I knew that I wanted to design a blog-focused WordPress theme that took advantage of post formats in a fun, colorful way.
Before I started designing Flounder, I had been spending some time learning how to use the CSS-preprocessor Sass. As a designer, one of my favorite features of Sass is its amazing color functions, which allow you to make incredibly powerful changes to color with ease. I was especially inspired by the ability to lighten or darken colors with just a line of css. Could I design a theme based around the idea of color functions?
I designed Flounder’s basic structure and then dove into making a color set for each post format. I derived color inspiration from Flat UI Colors, using a handful of their colors as a base for my post formats, pages and widgets, and then filling in the rest of the colors to create a harmonious, 11-color palette. Then, keeping the same base hue, I added or subtracted saturation and brightness to create the sidebar colors, background colors, and link colors. The result was a color system that was easy to translate into either Sass or LESS, another CSS pre-processor with similarly powerful color functions.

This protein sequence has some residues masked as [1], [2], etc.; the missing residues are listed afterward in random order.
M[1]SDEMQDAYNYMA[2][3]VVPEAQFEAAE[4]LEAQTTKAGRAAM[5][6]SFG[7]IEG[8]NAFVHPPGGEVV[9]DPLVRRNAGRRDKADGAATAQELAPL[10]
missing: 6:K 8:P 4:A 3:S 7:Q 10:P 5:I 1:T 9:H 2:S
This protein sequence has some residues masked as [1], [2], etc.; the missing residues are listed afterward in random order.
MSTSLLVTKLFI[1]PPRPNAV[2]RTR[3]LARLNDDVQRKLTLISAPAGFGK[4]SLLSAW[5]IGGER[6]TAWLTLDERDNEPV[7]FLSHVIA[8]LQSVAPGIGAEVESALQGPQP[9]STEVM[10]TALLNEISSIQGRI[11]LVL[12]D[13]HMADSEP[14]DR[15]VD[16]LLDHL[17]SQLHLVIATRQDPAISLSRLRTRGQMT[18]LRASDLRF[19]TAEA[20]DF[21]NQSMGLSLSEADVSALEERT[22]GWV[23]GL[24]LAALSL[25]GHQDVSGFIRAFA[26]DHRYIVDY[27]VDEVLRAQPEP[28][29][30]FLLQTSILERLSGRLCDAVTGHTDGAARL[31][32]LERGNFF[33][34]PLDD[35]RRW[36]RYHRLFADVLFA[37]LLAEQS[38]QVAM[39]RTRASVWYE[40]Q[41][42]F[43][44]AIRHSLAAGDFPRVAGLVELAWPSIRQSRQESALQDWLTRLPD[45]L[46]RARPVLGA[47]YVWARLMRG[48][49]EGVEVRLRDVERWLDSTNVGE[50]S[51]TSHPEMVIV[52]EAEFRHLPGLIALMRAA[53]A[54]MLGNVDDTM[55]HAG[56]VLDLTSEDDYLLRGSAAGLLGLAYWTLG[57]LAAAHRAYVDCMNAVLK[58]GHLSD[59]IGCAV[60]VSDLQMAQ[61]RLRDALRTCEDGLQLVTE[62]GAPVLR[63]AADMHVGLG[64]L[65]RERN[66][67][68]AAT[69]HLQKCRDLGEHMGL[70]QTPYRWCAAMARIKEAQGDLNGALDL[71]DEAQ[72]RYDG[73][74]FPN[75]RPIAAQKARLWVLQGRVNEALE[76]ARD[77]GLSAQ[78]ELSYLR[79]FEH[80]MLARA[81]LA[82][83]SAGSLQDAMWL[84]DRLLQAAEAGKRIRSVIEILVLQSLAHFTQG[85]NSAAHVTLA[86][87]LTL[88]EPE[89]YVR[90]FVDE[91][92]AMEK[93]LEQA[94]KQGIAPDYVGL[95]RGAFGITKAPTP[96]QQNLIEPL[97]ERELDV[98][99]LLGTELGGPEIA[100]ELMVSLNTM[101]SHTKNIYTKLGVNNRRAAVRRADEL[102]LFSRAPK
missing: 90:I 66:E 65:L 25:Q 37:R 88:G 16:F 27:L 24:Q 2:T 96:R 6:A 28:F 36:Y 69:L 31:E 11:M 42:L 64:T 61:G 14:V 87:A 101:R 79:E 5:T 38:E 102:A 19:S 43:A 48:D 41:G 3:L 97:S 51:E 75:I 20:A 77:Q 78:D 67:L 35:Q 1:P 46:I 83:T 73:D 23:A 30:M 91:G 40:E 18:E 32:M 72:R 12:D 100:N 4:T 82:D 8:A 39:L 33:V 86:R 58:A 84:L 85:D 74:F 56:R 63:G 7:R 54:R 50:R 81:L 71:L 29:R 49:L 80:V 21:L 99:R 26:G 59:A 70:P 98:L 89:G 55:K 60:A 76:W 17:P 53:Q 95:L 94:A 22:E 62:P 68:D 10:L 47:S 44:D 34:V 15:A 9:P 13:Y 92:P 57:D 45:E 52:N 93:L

Flounder was also designed from the start to be responsive. It features four main layouts which break based on content, rather than devices. I wanted Flounder to look awesome at any size.
Once I had enough designs to hand off to my development partner, Kelly Dwan, she started coding it out using _s and LESS, building on my original idea of using color functions in a super smart, compact way. The result is a startlingly small theme despite its visual complexity.
Flounder is a flat, minimally styled theme for bloggers which features colorful support for post formats and a clean, responsive layout. It’s designed to work seamlessly with the popular WordPress plugin Jetpack, taking advantage of such features as infinite scroll and enhanced gallery support. Flounder is available both for download on WordPress.org, and for use on WordPress.com.